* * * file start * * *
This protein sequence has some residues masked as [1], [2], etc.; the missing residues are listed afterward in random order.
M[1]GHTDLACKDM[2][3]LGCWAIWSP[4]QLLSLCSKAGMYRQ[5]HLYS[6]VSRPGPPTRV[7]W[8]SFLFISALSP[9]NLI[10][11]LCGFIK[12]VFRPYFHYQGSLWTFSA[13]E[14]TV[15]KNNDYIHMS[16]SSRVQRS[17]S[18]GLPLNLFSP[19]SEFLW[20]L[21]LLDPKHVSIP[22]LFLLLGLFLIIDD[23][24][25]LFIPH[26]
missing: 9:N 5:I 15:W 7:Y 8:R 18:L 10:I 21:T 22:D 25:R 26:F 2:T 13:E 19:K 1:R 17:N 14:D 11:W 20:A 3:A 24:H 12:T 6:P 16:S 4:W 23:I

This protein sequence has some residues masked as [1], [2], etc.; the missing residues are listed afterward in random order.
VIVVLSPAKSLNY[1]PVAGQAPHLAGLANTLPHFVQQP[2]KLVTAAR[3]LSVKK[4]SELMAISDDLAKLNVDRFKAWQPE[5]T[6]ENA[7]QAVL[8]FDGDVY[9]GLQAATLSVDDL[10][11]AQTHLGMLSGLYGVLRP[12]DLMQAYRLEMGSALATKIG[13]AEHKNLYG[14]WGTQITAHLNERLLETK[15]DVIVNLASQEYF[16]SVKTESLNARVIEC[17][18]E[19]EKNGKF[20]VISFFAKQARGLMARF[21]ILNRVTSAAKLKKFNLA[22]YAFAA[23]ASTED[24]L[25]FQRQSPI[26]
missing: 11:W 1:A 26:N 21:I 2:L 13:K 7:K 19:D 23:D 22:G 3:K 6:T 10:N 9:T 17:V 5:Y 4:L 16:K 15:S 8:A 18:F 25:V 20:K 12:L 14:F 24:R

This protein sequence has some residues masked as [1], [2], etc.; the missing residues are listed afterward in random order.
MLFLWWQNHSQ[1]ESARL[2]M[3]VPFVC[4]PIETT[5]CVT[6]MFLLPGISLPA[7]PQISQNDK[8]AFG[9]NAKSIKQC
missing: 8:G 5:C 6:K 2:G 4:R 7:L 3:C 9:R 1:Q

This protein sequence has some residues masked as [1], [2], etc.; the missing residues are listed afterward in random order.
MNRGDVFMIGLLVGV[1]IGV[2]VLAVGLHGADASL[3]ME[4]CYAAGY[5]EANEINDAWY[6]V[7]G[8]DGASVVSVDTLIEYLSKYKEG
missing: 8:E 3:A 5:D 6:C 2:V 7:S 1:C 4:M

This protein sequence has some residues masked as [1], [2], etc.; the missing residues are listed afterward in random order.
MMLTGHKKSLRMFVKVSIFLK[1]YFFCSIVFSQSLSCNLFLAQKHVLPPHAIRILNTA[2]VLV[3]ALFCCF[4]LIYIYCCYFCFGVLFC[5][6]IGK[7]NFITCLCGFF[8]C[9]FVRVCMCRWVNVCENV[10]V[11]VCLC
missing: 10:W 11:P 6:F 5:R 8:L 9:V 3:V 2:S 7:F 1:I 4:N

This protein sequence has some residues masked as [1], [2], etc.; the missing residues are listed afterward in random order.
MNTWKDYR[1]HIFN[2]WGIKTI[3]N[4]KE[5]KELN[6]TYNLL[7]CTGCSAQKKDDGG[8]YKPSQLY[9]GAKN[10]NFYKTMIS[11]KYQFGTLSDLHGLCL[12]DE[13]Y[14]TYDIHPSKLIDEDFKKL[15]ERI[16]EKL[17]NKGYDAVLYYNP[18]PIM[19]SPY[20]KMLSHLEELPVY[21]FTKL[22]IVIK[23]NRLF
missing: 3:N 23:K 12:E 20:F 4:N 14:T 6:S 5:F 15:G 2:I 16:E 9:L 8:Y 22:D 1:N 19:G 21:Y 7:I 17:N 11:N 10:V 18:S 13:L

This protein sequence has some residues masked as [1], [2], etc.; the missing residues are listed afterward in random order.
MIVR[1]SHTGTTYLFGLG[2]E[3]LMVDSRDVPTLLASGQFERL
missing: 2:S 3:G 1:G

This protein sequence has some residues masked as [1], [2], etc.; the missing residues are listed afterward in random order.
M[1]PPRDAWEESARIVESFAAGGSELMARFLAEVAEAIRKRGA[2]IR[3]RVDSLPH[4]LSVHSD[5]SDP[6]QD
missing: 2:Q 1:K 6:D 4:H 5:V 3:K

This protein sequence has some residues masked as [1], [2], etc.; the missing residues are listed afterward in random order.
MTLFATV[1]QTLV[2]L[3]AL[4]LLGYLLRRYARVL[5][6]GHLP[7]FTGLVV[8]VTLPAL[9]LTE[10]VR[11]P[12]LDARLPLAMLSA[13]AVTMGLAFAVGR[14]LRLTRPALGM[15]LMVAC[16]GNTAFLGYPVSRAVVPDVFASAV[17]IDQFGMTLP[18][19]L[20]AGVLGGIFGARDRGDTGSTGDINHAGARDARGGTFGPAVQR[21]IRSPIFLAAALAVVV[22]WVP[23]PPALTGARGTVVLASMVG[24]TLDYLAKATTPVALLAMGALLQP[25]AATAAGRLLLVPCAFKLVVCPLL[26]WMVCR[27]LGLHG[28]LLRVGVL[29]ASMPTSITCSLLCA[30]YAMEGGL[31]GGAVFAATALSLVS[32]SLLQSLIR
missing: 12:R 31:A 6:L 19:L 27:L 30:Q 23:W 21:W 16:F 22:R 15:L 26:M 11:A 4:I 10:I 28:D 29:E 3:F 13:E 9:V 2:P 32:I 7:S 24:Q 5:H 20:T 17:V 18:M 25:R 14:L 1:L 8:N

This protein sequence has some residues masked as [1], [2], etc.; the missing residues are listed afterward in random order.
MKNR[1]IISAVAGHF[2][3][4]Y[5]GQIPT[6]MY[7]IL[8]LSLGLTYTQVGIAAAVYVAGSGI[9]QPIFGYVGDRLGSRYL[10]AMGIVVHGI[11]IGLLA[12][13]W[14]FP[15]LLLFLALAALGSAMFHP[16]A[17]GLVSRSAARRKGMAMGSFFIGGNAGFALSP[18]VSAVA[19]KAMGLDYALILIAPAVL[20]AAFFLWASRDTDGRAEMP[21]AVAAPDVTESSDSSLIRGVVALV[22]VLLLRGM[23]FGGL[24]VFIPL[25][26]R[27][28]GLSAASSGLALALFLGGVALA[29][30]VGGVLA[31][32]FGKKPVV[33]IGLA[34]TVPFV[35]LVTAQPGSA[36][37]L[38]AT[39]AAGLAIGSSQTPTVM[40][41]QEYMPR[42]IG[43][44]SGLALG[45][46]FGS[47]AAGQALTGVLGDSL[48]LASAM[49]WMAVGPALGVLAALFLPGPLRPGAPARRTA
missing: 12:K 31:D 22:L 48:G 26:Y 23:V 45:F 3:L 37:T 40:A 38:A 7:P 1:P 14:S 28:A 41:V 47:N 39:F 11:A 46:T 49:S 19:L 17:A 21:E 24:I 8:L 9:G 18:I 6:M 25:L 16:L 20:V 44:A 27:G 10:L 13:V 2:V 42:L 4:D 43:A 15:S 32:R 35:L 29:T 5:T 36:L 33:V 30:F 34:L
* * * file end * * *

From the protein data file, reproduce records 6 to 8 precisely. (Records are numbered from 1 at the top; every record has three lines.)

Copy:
This protein sequence has some residues masked as [1], [2], etc.; the missing residues are listed afterward in random order.
MNTWKDYR[1]HIFN[2]WGIKTI[3]N[4]KE[5]KELN[6]TYNLL[7]CTGCSAQKKDDGG[8]YKPSQLY[9]GAKN[10]NFYKTMIS[11]KYQFGTLSDLHGLCL[12]DE[13]Y[14]TYDIHPSKLIDEDFKKL[15]ERI[16]EKL[17]NKGYDAVLYYNP[18]PIM[19]SPY[20]KMLSHLEELPVY[21]FTKL[22]IVIK[23]NRLF
missing: 3:N 23:K 12:E 20:F 4:N 14:T 6:S 5:F 15:G 2:I 16:E 9:L 8:Y 22:D 1:N 19:G 21:Y 7:I 17:N 11:N 10:V 18:S 13:L

This protein sequence has some residues masked as [1], [2], etc.; the missing residues are listed afterward in random order.
MIVR[1]SHTGTTYLFGLG[2]E[3]LMVDSRDVPTLLASGQFERL
missing: 2:S 3:G 1:G

This protein sequence has some residues masked as [1], [2], etc.; the missing residues are listed afterward in random order.
M[1]PPRDAWEESARIVESFAAGGSELMARFLAEVAEAIRKRGA[2]IR[3]RVDSLPH[4]LSVHSD[5]SDP[6]QD
missing: 2:Q 1:K 6:D 4:H 5:V 3:K